## Author

Kagan Yanik

## Mentor

Andrew Jordan

## Abstract

We discuss the thermodynamic aspects of a single qubit based device, powered by weak quantum measurements, and feedback controlled by a quantum Maxwell’s demon. We discuss both discrete and continuous operation of the measurement based device at finite temperature of the reservoir. In the discrete example where a demon acquires information via discrete weak measurements, we find that the extracted work as well as the entropy production is completely determined by a measure of the quantum measurement arrow of time. We also discuss a realistic time-continuous operation of the device where the feedback is applied after a sequence of weak measurements. We derive the exact finite-time probability distributions of work and entropy along individual quantum trajectories of the quantum measurement process, and relate them to quantum measurement arrow of time. We then aim to derive the exact finite-time probability distributions of work and entropy for the same engine that is powered by simultaneous weak quantum measurements.

## Background

Measurement fueled engines consist of a system (a single particle/qubit), an observer/Maxwell’s demon that applies measurements and a feedback protocol that depends the measurement outcome.

Weak measurements are realized by weakly coupling a measurement apparatus to a system. Instead of collapsing the wavefunction of the qubit, a weak measurement partially collapses the wavefunction such that the Bloch vector points to a mixed state (inside the sphere) and after this measurement we do not know which state the system is in exactly, although we might know more about which state it is possibly in than before the measurement.

The arrow of time deals with the emergence of irreversibility from time-reversal symmetric dynamical laws: the dynamical equations of physics are time-reversal symmetric, while ensembles of physical systems pick out configurations that prefer an increase in entropy, or a preferred arrow of time. Nevertheless, the time symmetry of dynamical equations also implies that if we repeat an experiment sufficiently many times, we might be able to record statistically rare events where the state of the system reverts to its initial conditions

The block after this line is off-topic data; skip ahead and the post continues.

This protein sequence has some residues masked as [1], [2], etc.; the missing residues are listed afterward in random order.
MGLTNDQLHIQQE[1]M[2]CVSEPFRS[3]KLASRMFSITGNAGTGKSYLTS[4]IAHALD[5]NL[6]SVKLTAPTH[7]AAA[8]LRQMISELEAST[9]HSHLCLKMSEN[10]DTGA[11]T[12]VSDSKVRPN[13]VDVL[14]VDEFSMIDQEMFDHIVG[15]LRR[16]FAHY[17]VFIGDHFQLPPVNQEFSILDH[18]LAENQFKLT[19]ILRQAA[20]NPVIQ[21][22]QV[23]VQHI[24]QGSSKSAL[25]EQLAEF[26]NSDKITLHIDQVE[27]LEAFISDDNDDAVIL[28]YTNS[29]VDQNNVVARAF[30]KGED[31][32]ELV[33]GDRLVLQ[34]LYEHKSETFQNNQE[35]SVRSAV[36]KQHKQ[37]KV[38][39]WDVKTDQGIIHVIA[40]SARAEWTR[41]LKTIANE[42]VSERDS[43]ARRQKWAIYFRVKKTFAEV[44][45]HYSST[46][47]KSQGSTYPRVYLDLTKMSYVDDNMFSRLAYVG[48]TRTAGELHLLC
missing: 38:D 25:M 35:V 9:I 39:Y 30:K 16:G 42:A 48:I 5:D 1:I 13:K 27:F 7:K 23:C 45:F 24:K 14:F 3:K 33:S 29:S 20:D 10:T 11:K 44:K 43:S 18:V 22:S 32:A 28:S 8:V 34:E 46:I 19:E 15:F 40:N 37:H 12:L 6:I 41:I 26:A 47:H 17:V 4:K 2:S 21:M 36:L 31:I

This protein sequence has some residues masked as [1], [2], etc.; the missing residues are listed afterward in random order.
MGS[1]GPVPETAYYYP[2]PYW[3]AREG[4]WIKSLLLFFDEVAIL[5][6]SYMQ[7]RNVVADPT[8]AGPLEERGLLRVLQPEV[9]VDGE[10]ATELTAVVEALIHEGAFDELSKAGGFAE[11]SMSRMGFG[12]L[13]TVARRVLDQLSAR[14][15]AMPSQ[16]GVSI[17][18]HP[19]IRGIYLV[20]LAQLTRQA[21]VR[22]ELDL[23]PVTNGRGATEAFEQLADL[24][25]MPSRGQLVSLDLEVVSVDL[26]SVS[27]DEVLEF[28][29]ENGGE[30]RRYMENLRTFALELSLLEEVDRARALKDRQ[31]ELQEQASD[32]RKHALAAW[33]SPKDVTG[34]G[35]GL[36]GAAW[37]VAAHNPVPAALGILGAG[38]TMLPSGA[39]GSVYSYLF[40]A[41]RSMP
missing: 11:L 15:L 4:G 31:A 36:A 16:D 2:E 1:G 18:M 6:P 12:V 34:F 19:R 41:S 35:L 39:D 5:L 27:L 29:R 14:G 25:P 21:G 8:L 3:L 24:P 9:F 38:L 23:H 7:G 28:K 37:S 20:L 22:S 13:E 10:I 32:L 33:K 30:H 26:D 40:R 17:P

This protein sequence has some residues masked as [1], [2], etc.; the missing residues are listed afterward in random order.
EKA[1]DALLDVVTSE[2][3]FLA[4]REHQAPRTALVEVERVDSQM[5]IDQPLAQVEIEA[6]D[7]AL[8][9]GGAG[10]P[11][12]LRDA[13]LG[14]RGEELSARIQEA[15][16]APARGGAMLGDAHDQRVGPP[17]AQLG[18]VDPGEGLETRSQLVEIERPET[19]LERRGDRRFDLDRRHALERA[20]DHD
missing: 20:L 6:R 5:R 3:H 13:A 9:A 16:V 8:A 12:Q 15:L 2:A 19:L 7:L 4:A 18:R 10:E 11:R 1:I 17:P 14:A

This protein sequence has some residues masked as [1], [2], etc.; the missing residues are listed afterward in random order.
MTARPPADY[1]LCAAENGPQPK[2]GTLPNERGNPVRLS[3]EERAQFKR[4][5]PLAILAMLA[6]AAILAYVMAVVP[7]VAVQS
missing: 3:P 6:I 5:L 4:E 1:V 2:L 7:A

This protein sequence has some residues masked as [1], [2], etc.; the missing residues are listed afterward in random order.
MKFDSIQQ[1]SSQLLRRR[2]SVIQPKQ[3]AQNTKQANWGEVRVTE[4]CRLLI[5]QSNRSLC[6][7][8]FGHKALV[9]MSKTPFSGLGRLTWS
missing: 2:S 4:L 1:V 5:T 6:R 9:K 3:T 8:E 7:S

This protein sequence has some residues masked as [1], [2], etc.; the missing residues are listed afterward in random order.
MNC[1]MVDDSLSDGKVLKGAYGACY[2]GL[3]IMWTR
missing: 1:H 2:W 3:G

We have established that weak measurements cannot collapse a wavefunction and we cannot gain full information about the state of the system. Moreover, if we first apply a weak quantum measurement to a system and then we apply another weak measurement we have a chance to undo the previous measurement if we measure in opposite direction. This means that we returned to our initial state before the measurements and the process is reversible.

## Methods

### Single Type Weak Measurements

We develop this research in two stages: at first stage we describe a system that consists of a qubit that is weakly-coupled to a hot thermal reservoir that thermalizes the qubit consistently to keep it in a steady state via heat exchange. In the first stage, we apply a discrete weak measurement along the x-observable and then apply feedback to extract work from the qubit. At the second stage, we apply a sequence of continuous weak measurements and apply a feedback at the end to extract work from the engine.

### Simultaneous Weak Measurements

We then use the same setup with the continuous measurement case, but now apply measurements along x and z observables simultaneously.

## Results

### Single Type Weak Measurements

We have seen that as measurements get stronger, we are more certain about the time direction of the evolution of our system and we are able to extract more work and reduce the entropy more.

For continuous measurements, we have done 20,000 simulations and obtained finite-time statistics of work extraction and entropy for a practical engine.

We saw that the highest probability of change in entropy of the qubit and work extraction is near zero.

### Simultaneous Weak Measurements

For simultaneous measurements we also did 20,000 simulations to obtain work and entropy probability distributions. For the simulations we use much weaker measurement strengths for x and z compared to single type measurements.

We obtain similar results as before, but now the probability distributions are more spread out. Work extraction has a much larger range than before.